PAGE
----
My conclusion was that unsubsidized premiums for 2018 would end up increasing by a national weighted average of around 30%, with roughly 3/5ths of that being due specifically to a combination of Trump's CSR cut-off and a few carriers taking pre-emptive action in case the ACA's individual mandate was also repealed (sure enough, this is exactly what happened, although not until after 2018 rates had been locked in, and it won't take effect until the 2019 Open Enrollment Period anyway).

Since no one knew for sure whether Trump would cut off CSR payments until pretty late in the game, I had to compile two sets of state-level rate hike projections: One which assumed that CSRs would continue to be paid and that the mandate wouldn't be repealed, and one which assumed CSRs would be cut off and the mandate would be repealed.

Here's how I broke it out in the end:

OK, so how did I do this year? Well, the Urban Institute* has once again released their own analysis of the actual average individual market rate increases for 2018 on a state-by-state and national level now that the dust has settled, and let's just say that I'm feeling pretty good about my analytical skills today:

There have been widespread reports of very large marketplace nongroup premium increases in most states in 2018. Below, we provide national estimates for changes in the lowest silver and gold plan premiums between 2017 and 2018. The national average increase was 32.0 percent for the lowest-priced silver plans and 19.1 percent for gold plans, but the increases varied by states. Several reasons are behind these large increases. The premium increases reflect significant policy changes and policy debates specifically affecting insurer decisions for the 2018 plan year as well as more typical annual considerations such as trend and healthcare costs. We delineate the factors that contributed to large 2018 marketplace premium increases, provide state-by-state estimates of average premium increases in silver (70 percent actuarial value) and gold (80 percent actuarial value) plans in the marketplaces and provide more detailed analysis of changes in select markets within 20 states.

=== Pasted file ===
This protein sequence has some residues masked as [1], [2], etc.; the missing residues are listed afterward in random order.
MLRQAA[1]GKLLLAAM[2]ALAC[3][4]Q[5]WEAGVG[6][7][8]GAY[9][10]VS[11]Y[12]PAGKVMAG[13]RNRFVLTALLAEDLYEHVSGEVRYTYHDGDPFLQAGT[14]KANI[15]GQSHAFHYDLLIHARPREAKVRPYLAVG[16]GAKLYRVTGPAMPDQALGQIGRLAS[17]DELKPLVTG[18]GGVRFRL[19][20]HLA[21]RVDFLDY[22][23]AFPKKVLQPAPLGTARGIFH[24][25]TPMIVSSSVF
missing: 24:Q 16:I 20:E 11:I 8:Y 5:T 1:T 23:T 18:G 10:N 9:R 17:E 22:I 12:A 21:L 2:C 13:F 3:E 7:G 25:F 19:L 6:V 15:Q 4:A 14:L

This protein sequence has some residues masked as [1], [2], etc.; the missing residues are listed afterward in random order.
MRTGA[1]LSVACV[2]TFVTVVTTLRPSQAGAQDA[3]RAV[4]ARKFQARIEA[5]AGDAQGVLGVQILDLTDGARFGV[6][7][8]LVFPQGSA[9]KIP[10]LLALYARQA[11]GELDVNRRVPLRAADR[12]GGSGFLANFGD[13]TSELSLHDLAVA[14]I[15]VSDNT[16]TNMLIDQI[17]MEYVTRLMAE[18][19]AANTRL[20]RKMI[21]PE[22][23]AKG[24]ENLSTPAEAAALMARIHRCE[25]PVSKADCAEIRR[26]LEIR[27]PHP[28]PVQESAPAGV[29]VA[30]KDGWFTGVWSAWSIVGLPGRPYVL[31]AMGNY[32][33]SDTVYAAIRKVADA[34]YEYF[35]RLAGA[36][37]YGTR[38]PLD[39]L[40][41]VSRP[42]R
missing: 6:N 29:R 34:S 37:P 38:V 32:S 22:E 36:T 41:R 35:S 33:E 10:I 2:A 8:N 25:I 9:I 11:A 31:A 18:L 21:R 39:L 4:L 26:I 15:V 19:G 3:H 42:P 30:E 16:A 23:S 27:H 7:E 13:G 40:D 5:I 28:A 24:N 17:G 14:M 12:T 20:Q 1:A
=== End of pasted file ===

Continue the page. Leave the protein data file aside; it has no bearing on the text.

Other findings include the following:

  • Increases in the lowest silver plan premiums tended to be larger than the increases in the lowest gold premiums, but there were several exceptions.
  • There was tremendous variation across states in rates of increase. Some of the smallest increases (including some decreases) were in states with high 2017 premiums.
  • The average lowest silver premiums remained below the average lowest gold premiums in each state we studied, but the difference between the two ranged from 3.0 percent (District of Columbia suburbs in Maryland) to 77.4 percent (Augusta, Georgia), in the selected large markets analyzed.